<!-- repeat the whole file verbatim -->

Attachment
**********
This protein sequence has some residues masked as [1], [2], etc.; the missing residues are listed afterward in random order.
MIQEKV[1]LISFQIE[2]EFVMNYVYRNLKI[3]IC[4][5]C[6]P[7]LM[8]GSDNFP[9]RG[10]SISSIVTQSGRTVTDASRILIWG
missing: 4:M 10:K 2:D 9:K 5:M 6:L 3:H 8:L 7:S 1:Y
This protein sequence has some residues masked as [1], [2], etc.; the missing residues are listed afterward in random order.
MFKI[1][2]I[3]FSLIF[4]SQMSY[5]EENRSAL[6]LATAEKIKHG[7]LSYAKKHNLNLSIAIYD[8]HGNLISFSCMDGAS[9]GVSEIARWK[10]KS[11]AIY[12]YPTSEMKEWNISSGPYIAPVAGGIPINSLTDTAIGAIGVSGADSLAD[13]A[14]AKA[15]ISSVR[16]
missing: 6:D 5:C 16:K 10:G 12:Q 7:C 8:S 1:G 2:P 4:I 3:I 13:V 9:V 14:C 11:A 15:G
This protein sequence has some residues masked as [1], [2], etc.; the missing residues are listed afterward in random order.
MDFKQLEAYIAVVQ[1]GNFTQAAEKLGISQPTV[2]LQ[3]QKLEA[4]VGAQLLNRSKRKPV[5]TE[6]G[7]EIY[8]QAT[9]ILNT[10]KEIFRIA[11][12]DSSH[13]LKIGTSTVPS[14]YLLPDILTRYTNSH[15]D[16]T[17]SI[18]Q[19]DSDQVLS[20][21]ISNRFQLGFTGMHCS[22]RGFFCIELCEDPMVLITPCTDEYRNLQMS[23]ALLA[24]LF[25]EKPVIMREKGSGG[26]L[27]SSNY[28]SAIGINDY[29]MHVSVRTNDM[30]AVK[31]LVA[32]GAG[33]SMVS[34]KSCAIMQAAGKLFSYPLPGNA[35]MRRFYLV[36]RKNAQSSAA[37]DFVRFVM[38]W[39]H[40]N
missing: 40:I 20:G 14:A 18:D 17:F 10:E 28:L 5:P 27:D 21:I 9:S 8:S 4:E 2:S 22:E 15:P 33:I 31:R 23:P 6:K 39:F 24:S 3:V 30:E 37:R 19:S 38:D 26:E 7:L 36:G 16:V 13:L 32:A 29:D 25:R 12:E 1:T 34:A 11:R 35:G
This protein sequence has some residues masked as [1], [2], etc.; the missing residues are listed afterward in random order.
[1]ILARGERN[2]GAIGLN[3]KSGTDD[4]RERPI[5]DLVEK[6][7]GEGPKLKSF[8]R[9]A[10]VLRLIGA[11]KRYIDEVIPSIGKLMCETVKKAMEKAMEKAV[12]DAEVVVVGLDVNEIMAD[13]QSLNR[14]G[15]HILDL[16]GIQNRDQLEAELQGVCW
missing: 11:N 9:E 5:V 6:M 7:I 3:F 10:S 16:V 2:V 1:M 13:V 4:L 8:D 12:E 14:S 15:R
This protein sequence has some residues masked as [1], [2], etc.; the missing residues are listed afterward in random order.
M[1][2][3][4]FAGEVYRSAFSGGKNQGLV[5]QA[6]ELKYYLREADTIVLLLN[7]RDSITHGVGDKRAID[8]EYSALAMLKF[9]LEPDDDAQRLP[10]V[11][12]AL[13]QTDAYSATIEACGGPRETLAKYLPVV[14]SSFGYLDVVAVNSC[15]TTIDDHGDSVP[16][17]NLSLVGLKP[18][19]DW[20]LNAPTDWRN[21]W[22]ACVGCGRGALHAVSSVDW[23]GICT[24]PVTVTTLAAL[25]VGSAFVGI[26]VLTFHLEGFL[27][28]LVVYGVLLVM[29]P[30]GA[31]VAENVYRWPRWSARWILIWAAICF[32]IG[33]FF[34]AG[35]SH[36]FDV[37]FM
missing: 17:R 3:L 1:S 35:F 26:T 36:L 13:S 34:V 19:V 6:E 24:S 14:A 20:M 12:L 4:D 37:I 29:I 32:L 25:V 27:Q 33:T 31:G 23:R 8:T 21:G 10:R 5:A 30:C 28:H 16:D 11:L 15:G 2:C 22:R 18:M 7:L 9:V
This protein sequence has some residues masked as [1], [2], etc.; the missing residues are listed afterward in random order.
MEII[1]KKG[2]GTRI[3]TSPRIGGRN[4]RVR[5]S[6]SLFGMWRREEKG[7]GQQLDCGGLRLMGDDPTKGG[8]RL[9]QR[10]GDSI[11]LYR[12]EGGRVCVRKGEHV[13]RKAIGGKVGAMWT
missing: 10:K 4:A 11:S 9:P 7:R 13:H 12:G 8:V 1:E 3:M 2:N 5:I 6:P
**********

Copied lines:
This protein sequence has some residues masked as [1], [2], etc.; the missing residues are listed afterward in random order.
MIQEKV[1]LISFQIE[2]EFVMNYVYRNLKI[3]IC[4][5]C[6]P[7]LM[8]GSDNFP[9]RG[10]SISSIVTQSGRTVTDASRILIWG
missing: 4:M 10:K 2:D 9:K 5:M 6:L 3:H 8:L 7:S 1:Y
This protein sequence has some residues masked as [1], [2], etc.; the missing residues are listed afterward in random order.
MFKI[1][2]I[3]FSLIF[4]SQMSY[5]EENRSAL[6]LATAEKIKHG[7]LSYAKKHNLNLSIAIYD[8]HGNLISFSCMDGAS[9]GVSEIARWK[10]KS[11]AIY[12]YPTSEMKEWNISSGPYIAPVAGGIPINSLTDTAIGAIGVSGADSLAD[13]A[14]AKA[15]ISSVR[16]
missing: 6:D 5:C 16:K 10:G 12:Q 7:C 8:S 1:G 2:P 4:I 3:I 13:V 9:V 14:C 11:A 15:G
This protein sequence has some residues masked as [1], [2], etc.; the missing residues are listed afterward in random order.
MDFKQLEAYIAVVQ[1]GNFTQAAEKLGISQPTV[2]LQ[3]QKLEA[4]VGAQLLNRSKRKPV[5]TE[6]G[7]EIY[8]QAT[9]ILNT[10]KEIFRIA[11][12]DSSH[13]LKIGTSTVPS[14]YLLPDILTRYTNSH[15]D[16]T[17]SI[18]Q[19]DSDQVLS[20][21]ISNRFQLGFTGMHCS[22]RGFFCIELCEDPMVLITPCTDEYRNLQMS[23]ALLA[24]LF[25]EKPVIMREKGSGG[26]L[27]SSNY[28]SAIGINDY[29]MHVSVRTNDM[30]AVK[31]LVA[32]GAG[33]SMVS[34]KSCAIMQAAGKLFSYPLPGNA[35]MRRFYLV[36]RKNAQSSAA[37]DFVRFVM[38]W[39]H[40]N
missing: 40:I 20:G 14:A 18:D 17:F 10:E 28:L 5:P 27:D 21:I 9:S 8:S 4:E 2:S 22:E 15:P 33:I 31:R 23:P 6:K 39:F 24:S 3:V 30:E 37:R 19:S 38:D 26:E 7:L 36:G 16:V 13:L 32:A 29:D 25:R 12:E 1:T 34:A 11:R 35:G
This protein sequence has some residues masked as [1], [2], etc.; the missing residues are listed afterward in random order.
[1]ILARGERN[2]GAIGLN[3]KSGTDD[4]RERPI[5]DLVEK[6][7]GEGPKLKSF[8]R[9]A[10]VLRLIGA[11]KRYIDEVIPSIGKLMCETVKKAMEKAMEKAV[12]DAEVVVVGLDVNEIMAD[13]QSLNR[14]G[15]HILDL[16]GIQNRDQLEAELQGVCW
missing: 11:N 9:E 5:V 6:M 7:I 3:F 10:S 16:V 2:V 1:M 13:V 4:L 8:D 12:E 14:S 15:R
This protein sequence has some residues masked as [1], [2], etc.; the missing residues are listed afterward in random order.
M[1][2][3][4]FAGEVYRSAFSGGKNQGLV[5]QA[6]ELKYYLREADTIVLLLN[7]RDSITHGVGDKRAID[8]EYSALAMLKF[9]LEPDDDAQRLP[10]V[11][12]AL[13]QTDAYSATIEACGGPRETLAKYLPVV[14]SSFGYLDVVAVNSC[15]TTIDDHGDSVP[16][17]NLSLVGLKP[18][19]DW[20]LNAPTDWRN[21]W[22]ACVGCGRGALHAVSSVDW[23]GICT[24]PVTVTTLAAL[25]VGSAFVGI[26]VLTFHLEGFL[27][28]LVVYGVLLVM[29]P[30]GA[31]VAENVYRWPRWSARWILIWAAICF[32]IG[33]FF[34]AG[35]SH[36]FDV[37]FM
missing: 17:R 3:L 1:S 35:F 26:T 36:L 13:S 34:V 19:V 6:E 24:S 14:A 20:M 12:L 4:D 37:I 29:I 32:L 25:V 27:Q 33:T 31:G 23:R 8:T 21:G 10:R 5:A 30:C 28:H 16:D 11:L 15:G 2:C 22:R 18:M 7:L 9:V
This protein sequence has some residues masked as [1], [2], etc.; the missing residues are listed afterward in random order.
MEII[1]KKG[2]GTRI[3]TSPRIGGRN[4]RVR[5]S[6]SLFGMWRREEKG[7]GQQLDCGGLRLMGDDPTKGG[8]RL[9]QR[10]GDSI[11]LYR[12]EGGRVCVRKGEHV[13]RKAIGGKVGAMWT
missing: 10:K 4:A 11:S 9:P 7:R 13:H 12:G 8:V 1:E 3:M 2:N 5:I 6:P